FBU Will Fight Proposal To Remove Right To Strike

Matt Wrack FBU General Secretary: “The Chief Inspector of Fire and Rescue Services Sir Thomas P Winsor is making recommendations that are untenable and unsupported by evidence.

The Fire Brigades Union has pledged to oppose the threat by Her Majesty’s Chief Inspector of Fire and Rescue Services Sir Thomas P. Winsor  to ban the right to strike by firefighters in his annual report into state of fire and rescue services included an attack on firefighters’. Windsor is proposing the right right to democratically organise, including a recommendation to consider removing firefighters’ right to strike.

Her Majesty’s Chief Inspector of Fire and Rescue Services Sir Thomas P Winsor, author of ‘State of Fire and Rescue – The Annual Assessment of Fire and Rescue Services in England 2021′, wrote: “It is unarguable that firefighters deserve fair pay; everyone does. But the continued threat of industrial action doesn’t help anyone, least of all the public. Many services have told us that the threat can significantly adversely affect their ability to respond to incidents and that it is costly for them to provide contingency arrangements, particularly when, in some cases, resources are already scarce.

“We were also told that many firefighters are often conflicted in their choices; dissenting from union positions takes courage. The influence of the Fire Brigades Union (FBU) is considerable in some services. Sometimes, it goes too far and is contrary to services’ values and behaviours, and to the public interest.

“The threat of industrial action isn’t the only thing that is hindering progress. The outdated and ineffective structures for negotiating pay, terms and conditions are where reform is most needed. A significant number of periods of industrial action have taken place since 2001; two were national strikes. These were largely as a result of failed negotiations on pay and terms and conditions.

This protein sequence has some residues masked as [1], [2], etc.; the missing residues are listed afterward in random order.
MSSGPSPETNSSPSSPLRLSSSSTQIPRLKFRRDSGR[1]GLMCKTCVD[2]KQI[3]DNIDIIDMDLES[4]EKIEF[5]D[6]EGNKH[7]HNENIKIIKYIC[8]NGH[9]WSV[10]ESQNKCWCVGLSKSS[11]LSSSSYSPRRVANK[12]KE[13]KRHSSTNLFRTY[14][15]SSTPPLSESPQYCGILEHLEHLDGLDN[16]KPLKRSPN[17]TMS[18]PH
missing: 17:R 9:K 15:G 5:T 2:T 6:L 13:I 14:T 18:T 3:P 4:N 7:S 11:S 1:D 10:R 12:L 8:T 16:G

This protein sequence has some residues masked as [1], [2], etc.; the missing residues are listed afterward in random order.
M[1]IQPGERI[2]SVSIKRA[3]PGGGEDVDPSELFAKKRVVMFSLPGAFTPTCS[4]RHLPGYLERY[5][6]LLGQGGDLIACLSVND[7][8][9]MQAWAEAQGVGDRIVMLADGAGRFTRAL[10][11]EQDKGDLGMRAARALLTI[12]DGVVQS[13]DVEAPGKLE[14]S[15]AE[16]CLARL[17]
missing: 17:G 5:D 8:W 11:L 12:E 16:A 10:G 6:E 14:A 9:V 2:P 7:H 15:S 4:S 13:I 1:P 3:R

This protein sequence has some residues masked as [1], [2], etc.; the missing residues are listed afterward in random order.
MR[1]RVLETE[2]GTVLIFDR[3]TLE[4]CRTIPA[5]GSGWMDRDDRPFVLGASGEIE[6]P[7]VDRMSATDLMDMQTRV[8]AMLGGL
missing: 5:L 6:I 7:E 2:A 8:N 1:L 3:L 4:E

“Too often, the public haven’t been served as they should because of the restrictive industrial relations arrangements in place.”

In response, Fire Brigades Union general secretary Matt Wrack pointed out that since 2010, one in every five firefighters has been cut from the service, saying: “It is not clear how removing firefighter’s rights to democratically organise would help keep the public safer– in fact, having a fair structure where employers and employees can come together to work through issues, helps protect public safety. If Sir Tom Winsor was serious about improving the fire and rescue service he might suggest putting back some of the one in every five firefighters which have been cut since 2010.

“The criticism of the pace of change in the fire and rescue service lies at the door of central government. For more than a decade, the FBU has attempted to discuss what is expected of the service. The response has been endless evasion by government ministers. To blame firefighters and their union is an outrage and to suggest further undemocratic attacks on the rights of firefighters as workers is disgraceful.

“Support for collective bargaining is shared across the fire and rescue service, and to suggest otherwise is at best disingenuous, and at worst a lie, making his recommendations untenable and unsupported by evidence. The conclusions reached on the role of the union are simply Winsor’s own opinions. He has a track record, across sectors, of attacking workers and the role of unions in line with what we can presume to be his own political beliefs.

“By stating views that even fire and rescue employers do not share, Tom Winsor is demonstrating his lack of understanding of the fire and rescue service. Sadly, the work of the Her Majesty’s Inspectorate of Constabulary and Fire & Rescue Services is hampered by this lack of understanding and we are pleased this will be his last report.”

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